Fashion has gone soft and squishy, which is a comfort in hard times | Fashion

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Fashion has gone soft and squishy, which is a comfort in hard times | Fashion
Fashion has gone soft and squishy, which is a comfort in hard times | Fashion


I was in the shops the other day, just looking. Except I wasn’t just looking, I was actually having a good feel. In Cos, I gave a surreptitious squeeze to a tasty-looking cosy puffer coat, as if testing a peach for ripeness. Taking a short cut through John Lewis, I was stopped in my tracks by a mouthwatering display of cashmere knits in juicy shades of orange and melon that were crying out for a stroke. Can anybody walk past a stack of fluffy sweaters without copping a quick feel? I definitely can’t be trusted to keep my hands to myself.

Then, as I bounced through H&M – in my cloud-soft Ugg boots, obviously – it struck me that even the handbags were squishy. My favourite, light as air on its fine chain strap, was so cushioned and padded you could use it as a pillow, so I gave it a fondle. I used to behave like a kid in a sweet shop whenever I went into a fashion store; these days, I’m more like a fruit-addict in a greengrocer’s, squeezing everything in sight for what is not just in-season, but deliciously ripe.

Fashion has gone soft. Sharp tailoring is out and soft edges are in. To see this shift at its most dramatic, just take a look at the coats around you next time you walk down the street. What I still think of as a Proper Coat – wool, a defined silhouette, button fastening – has become a minority choice, edged into obscurity by endless takes on padded outerwear.

From North Face-style boxy, chunky puffers on teens, to practical, wipe-clean padded gilets for school-run mums and sleek lightweight belted coats with diamond- or onion-shaped quilting that look chic over a trouser suit for the office, there is a squishy coat for everyone these days.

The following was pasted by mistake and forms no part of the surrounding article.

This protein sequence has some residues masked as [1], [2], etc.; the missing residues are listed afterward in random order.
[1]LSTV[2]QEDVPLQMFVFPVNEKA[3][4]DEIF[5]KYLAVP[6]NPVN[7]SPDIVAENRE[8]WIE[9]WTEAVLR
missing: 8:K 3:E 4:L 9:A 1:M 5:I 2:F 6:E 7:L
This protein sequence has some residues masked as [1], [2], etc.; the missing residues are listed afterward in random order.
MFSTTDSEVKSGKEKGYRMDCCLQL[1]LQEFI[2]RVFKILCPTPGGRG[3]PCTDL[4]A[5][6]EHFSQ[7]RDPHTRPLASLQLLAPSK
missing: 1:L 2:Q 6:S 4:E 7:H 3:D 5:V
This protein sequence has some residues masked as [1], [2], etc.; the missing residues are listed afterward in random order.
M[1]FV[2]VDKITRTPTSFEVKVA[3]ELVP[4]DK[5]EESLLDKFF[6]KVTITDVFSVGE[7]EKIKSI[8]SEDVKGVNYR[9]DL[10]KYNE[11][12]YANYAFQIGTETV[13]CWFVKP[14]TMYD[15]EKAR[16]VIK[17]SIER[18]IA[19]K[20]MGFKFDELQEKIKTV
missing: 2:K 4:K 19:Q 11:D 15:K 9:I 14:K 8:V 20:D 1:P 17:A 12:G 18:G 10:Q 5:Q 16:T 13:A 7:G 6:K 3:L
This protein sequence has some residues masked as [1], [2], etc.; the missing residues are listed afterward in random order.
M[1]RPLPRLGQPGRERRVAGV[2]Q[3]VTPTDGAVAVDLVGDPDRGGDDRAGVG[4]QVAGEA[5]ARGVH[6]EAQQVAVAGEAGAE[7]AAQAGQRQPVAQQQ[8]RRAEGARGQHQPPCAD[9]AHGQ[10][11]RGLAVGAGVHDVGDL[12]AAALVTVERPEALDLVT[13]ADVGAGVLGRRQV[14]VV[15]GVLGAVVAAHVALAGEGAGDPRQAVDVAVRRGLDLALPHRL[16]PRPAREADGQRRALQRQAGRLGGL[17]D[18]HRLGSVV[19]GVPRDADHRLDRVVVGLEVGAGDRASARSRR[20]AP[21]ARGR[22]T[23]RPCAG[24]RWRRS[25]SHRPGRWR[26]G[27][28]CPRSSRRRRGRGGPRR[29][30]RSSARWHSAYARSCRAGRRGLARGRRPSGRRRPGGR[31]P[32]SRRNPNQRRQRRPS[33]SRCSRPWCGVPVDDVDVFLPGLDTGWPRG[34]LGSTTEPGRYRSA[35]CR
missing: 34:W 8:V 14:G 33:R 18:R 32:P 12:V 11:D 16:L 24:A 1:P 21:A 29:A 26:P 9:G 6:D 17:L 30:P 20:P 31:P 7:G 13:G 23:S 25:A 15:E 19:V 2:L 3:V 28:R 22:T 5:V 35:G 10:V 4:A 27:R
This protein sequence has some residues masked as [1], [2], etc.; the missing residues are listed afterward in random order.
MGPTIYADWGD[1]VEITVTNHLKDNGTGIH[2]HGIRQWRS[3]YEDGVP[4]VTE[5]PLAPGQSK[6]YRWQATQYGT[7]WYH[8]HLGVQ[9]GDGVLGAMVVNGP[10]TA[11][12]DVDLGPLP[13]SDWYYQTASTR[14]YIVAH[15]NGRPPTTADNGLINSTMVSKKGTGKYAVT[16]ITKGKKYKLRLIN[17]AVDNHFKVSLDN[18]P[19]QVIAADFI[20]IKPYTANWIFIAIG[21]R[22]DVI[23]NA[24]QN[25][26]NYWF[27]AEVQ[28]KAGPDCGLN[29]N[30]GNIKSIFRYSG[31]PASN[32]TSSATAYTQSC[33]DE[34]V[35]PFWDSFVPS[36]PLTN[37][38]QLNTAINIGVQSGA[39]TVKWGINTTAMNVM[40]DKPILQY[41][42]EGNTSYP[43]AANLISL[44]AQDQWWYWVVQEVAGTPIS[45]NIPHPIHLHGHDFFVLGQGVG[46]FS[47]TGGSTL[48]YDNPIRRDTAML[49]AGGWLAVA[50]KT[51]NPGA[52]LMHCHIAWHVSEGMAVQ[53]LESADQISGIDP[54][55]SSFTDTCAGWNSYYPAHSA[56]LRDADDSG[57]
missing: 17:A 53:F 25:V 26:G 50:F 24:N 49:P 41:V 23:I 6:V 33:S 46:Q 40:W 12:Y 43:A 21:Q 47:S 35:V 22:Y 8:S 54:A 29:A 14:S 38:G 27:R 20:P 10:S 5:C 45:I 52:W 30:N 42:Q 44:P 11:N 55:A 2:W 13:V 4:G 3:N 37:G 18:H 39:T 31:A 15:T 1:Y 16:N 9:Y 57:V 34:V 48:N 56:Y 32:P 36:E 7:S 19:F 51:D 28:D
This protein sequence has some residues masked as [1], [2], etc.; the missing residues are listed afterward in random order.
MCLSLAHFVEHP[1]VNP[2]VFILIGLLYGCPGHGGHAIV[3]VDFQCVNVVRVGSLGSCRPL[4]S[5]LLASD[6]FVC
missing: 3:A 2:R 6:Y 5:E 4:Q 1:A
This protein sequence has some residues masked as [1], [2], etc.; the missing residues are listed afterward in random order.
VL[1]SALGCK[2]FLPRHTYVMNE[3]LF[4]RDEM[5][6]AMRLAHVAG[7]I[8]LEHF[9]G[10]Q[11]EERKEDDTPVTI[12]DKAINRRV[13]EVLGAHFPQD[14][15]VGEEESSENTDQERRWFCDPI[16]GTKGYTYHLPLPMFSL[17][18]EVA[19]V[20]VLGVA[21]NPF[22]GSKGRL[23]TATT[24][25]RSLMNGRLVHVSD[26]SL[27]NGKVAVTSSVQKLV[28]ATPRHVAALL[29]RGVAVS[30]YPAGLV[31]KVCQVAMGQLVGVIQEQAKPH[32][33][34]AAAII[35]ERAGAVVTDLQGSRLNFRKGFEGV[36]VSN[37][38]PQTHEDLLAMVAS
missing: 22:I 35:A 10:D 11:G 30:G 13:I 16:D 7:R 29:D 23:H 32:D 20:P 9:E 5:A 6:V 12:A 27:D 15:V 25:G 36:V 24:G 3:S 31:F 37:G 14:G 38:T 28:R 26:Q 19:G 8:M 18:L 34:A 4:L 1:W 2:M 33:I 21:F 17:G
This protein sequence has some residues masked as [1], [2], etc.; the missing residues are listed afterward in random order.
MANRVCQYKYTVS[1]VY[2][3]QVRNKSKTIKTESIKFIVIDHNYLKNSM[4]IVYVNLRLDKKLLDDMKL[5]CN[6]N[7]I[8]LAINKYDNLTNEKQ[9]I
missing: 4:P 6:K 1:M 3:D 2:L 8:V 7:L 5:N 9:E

And squishiness now has designs on the rest of your wardrobe. The cult Bottega Veneta Cassette handbag that won Instagram a couple of years ago has a lot to answer for. You know the one: a grid of plump butter-soft squares, supersized from the brand’s classic leather weave, that looked as delectable as a plate of ravioli. The soft bag – Vogue has dubbed it the “comfort pouch” – is everywhere now, from handbags that can be squished under an arm to fluffy clutches you can squeeze like a stress ball.

Shoes, too, have lost their edge. This season’s party shoes have cushioned soles instead of spike heels, marshmallow-soft tubing instead of cheese-wire ankle straps.

It used to be a truism that you had to suffer for fashion. It was taken for granted, by women, at least, that there was a trade-off between elegance and comfort. That feels old-fashioned now. The jersey-clad lockdown days when clothes became a comfort blanket rather than armour, have left a legacy of near-zero tolerance for clothes that don’t feel nice. To which the only sensible response is: hurrah. The world seems to spin further into madness with every passing day, which makes fashion’s new prioritising of comfort immensely cheering.

But this being fashion, naturally it can’t be all sensible and practical. Soft fashion isn’t just about how it feels, it is also about comfort as an aesthetic. Ironically, the appeal of squishy, quilted fabrics is partly that they read as cosy and plush even if you are shopping online, and can’t feel the fabric. Comfort soothes the eye, as well as the body.

This season, Loewe’s shoes are embellished with partly deflated rubber balloons. At Moschino’s most recent Milan catwalk show, cocktail dresses came with swimming pool inflatables attached – a blow-up lifesaver ring at the hemline of a dress, a beach ball as a handbag. Silly, yes – but it makes you smile. Which is what feelgood fashion is all about.

Model: Shazeeda at Body London. Hair and makeup: Sophie Higginson using Bumble & Bumble and Medik8. Coat: Bag: from a selection, Jumper:


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